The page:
UK minister blames 'constitution' term for slowing EU charter

[JURIST] British EU Minister Geoff Hoon [official website] said Sunday that the term "constitution" may be to blame for the slow progress of an official set of EU operating rules. Speaking to ITV, Hoon said "It seems to me much better, instead of talking about details of alleged constitutions, that we actually concentrate on what the European Union does for its citizens and make sure that that is the debate we have." The minister cited the term's overuse as a large reason for the rejection [JURIST report] of an European Constitution [JURIST news archive] by France and the Netherlands in 2005. Britain favors the adoption of a more simple term and a simpler document, such as the treaty proposed [JURIST report] by French Interior Minister Nicolas Sarkozy [official profile, in French]. Other European leaders have similarly blamed terminology some for the troubles encountered by the proposed European charter; in October European Commission President Jose Manuel Barroso suggested in a speech delivered in the UK that a different name be used to enact the proposed institutional reforms, echoing a similar notion advanced last May by EU foreign ministers [JURIST report].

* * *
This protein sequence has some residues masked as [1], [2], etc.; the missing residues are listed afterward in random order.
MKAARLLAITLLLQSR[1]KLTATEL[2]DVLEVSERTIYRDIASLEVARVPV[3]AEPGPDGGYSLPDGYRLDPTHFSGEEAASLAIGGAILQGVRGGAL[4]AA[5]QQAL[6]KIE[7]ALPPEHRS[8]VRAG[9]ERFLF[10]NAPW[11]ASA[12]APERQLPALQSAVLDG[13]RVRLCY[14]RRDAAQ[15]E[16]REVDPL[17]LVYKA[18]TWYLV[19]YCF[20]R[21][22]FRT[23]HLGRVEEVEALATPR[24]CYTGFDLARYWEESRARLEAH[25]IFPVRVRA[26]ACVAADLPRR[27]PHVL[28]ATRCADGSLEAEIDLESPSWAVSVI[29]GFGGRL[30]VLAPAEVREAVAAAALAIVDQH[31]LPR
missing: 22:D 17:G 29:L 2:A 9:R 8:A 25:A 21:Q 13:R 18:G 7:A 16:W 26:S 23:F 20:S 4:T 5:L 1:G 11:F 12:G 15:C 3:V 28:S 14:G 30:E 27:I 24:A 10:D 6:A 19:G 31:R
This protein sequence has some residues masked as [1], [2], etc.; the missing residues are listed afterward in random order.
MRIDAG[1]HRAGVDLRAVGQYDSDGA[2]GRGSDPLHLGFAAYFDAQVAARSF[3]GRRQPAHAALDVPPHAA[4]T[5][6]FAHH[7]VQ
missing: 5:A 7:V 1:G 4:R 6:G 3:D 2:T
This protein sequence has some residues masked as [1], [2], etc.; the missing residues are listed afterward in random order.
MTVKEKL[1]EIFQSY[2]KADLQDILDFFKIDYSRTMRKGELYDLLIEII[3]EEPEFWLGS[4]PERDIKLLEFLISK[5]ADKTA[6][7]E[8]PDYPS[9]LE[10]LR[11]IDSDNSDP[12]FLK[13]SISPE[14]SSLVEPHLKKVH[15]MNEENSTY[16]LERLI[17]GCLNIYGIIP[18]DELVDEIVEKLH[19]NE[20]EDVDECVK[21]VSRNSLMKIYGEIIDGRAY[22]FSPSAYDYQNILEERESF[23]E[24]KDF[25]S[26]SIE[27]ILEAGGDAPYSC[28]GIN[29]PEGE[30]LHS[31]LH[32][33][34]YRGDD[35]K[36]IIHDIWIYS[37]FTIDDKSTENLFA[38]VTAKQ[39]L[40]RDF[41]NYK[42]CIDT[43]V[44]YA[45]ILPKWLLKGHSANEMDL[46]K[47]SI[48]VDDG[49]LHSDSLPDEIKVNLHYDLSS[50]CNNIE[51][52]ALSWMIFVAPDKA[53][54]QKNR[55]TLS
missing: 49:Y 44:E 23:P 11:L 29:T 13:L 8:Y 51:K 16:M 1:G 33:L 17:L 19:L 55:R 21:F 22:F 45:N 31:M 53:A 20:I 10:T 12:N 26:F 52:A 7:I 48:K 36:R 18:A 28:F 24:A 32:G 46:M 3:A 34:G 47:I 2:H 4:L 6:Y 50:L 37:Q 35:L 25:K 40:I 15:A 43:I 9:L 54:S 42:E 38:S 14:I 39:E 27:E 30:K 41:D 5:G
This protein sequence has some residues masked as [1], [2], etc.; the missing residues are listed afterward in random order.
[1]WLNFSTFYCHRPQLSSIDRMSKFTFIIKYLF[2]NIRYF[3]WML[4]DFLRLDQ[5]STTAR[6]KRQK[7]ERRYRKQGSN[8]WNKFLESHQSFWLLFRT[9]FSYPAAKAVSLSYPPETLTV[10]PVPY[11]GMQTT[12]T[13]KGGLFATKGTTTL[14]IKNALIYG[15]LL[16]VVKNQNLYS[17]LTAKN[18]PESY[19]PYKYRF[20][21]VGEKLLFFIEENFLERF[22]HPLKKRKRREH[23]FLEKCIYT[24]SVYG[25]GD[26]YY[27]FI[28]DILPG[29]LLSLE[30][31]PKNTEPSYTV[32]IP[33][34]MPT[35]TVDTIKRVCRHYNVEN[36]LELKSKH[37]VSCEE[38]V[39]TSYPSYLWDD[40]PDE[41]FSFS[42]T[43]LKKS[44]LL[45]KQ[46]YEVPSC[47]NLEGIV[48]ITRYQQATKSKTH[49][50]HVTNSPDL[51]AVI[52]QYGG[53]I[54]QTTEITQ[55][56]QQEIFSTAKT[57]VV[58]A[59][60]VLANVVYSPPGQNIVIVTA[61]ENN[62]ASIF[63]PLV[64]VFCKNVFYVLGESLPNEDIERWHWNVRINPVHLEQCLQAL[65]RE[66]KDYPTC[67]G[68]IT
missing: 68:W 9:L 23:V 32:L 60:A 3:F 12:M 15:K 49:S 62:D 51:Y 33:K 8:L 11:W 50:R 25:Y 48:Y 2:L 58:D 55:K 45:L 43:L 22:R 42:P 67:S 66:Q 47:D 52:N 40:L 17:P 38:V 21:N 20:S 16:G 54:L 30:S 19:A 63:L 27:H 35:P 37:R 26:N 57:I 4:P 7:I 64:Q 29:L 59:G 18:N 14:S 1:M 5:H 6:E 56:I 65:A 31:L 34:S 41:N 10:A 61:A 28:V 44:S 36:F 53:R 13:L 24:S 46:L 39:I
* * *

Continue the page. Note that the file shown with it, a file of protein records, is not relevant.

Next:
The originally proposed constitution provides for a simpler voting system, a longer term for EU president country, and the appointment of a foreign minister to deal with the newly enlarged union. EU leaders are meeting in Brussels later this week but the revision of the constitution is not slated for discussion. Reuters has more.



 

About Paper Chase

Paper Chase is JURIST's real-time legal news service, powered by a team of 30 law student reporters and editors led by law professor Bernard Hibbitts at the University of Pittsburgh School of Law. As an educational service, Paper Chase is dedicated to presenting important legal news and materials rapidly, objectively and intelligibly in an accessible format.

© Copyright JURIST Legal News and Research Services, Inc., 2013.